OTTAWA, March 4 /CNW/ - Hidden in today's budget is the government's plan to significantly raise employment insurance rates - which means employers will be paying a much higher price to create new jobs during the economic recovery.
Higher EI premiums will cost the restaurant and foodservice industry nearly $30 million a year starting in 2011.
In pre-budget consultations the 33,000-member Canadian Restaurant and Foodservices Association (CRFA) opposed an increase in employment insurance premiums, calling it a tax on jobs. According to the federal budget, the EI premium rate for employers is rising by nine per cent in 2011 and will continue to increase through at least 2014.
"Restaurant operators have survived the recession without government bail-outs or subsidies, and instead of being applauded they are being punished with higher payroll taxes," says Garth Whyte, CRFA President and CEO. "Businesses like ours -- which depend on people, not machines -- are at a breaking point in terms of payroll costs."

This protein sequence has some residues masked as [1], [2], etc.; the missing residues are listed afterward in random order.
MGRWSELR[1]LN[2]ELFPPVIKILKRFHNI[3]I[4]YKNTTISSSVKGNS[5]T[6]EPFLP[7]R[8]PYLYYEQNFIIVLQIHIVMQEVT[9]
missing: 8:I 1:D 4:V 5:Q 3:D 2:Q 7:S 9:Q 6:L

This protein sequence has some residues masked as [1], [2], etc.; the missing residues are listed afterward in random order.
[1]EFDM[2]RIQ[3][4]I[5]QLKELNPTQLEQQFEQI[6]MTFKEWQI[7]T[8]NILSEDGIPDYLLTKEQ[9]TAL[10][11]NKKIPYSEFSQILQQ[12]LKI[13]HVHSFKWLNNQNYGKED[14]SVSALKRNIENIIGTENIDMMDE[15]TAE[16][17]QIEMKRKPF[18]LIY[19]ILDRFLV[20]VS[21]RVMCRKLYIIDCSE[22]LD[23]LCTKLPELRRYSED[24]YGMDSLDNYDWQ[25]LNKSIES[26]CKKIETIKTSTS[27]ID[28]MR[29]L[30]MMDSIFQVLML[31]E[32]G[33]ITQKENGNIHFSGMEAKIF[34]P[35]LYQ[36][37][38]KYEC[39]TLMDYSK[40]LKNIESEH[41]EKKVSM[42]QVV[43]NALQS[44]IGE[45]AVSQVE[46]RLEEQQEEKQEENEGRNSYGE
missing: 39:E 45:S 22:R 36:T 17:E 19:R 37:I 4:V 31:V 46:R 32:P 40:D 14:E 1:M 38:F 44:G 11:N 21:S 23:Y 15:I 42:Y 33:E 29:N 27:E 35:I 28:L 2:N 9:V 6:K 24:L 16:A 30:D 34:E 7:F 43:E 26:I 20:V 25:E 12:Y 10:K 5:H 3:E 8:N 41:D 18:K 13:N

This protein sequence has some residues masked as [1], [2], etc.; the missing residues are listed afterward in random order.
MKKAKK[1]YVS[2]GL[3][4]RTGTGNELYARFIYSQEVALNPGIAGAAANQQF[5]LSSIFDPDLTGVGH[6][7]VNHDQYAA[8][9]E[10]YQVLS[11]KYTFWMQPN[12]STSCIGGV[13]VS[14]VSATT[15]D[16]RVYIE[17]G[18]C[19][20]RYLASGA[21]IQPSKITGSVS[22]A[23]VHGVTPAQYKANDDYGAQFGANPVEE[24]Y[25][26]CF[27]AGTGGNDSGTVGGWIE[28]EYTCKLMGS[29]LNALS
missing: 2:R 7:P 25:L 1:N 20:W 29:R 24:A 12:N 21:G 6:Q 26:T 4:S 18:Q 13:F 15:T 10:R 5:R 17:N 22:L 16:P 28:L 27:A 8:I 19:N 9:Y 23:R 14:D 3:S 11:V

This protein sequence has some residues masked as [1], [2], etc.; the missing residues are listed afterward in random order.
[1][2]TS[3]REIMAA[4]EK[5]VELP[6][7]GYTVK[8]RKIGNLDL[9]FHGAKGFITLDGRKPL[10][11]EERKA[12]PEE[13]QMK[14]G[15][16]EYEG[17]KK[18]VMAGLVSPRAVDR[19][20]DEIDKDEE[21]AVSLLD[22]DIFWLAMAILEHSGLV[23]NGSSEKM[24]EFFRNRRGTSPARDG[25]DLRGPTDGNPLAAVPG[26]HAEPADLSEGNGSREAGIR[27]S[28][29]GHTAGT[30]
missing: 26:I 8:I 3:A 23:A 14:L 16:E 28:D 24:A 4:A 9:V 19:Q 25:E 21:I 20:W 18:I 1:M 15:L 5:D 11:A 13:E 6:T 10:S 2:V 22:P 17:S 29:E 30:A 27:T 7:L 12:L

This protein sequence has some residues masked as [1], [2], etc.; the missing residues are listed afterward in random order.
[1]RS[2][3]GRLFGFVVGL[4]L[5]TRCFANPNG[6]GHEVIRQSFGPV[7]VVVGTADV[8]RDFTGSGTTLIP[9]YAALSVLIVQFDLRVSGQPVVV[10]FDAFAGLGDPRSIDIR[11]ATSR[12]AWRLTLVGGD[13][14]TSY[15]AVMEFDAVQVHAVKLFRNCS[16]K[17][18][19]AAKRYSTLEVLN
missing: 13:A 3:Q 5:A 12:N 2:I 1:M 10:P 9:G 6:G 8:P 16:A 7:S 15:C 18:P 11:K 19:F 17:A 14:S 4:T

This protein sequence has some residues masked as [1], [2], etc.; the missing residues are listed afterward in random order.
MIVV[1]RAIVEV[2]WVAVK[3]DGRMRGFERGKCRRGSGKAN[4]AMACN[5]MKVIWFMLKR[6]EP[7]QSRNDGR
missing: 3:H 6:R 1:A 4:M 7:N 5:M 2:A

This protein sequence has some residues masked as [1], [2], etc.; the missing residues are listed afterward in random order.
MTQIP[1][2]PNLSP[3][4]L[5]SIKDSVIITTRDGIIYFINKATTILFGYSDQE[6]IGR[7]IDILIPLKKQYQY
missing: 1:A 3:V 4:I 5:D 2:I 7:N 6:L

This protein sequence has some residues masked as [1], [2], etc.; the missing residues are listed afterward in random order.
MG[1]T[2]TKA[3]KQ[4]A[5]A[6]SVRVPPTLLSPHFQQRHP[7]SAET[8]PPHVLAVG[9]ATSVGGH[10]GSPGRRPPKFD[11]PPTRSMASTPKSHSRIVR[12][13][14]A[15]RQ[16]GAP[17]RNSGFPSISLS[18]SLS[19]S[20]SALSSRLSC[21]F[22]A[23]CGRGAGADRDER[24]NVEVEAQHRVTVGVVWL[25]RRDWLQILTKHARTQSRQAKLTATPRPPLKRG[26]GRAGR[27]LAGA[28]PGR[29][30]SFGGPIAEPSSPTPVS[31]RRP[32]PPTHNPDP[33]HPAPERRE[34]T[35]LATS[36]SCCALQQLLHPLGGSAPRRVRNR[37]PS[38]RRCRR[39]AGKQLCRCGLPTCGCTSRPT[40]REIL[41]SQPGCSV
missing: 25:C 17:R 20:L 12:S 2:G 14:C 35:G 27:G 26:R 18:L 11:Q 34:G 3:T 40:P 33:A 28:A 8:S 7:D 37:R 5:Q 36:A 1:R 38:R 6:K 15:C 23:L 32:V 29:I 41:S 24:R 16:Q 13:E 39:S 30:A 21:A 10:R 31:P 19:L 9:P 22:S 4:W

After shedding more than 25,000 jobs and 3,000 businesses last year, the restaurant industry is poised to recover in 2010. That could mean thousands of new jobs - particularly for young people who are facing double-digit unemployment rates.
The Canadian restaurant industry employs more than one million people in a variety of occupations, and provides one in five jobs for young people.
"Our members were looking to this budget to give them confidence that they won't be blindsided with another future tax increase," says Whyte. "This budget did not deliver."
CRFA is one of Canada's largest business associations, with 33,000 members representing restaurants, bars, caterers, institutions and other foodservice providers. Canada's foodservice industry employs more than one million people in communities across the country.
SOURCE Restaurants Canada
For further information: For further information: Prasanthi Vasanthakumar, CRFA Communications, 1-800-387-5649, ext. 4254 or email@example.com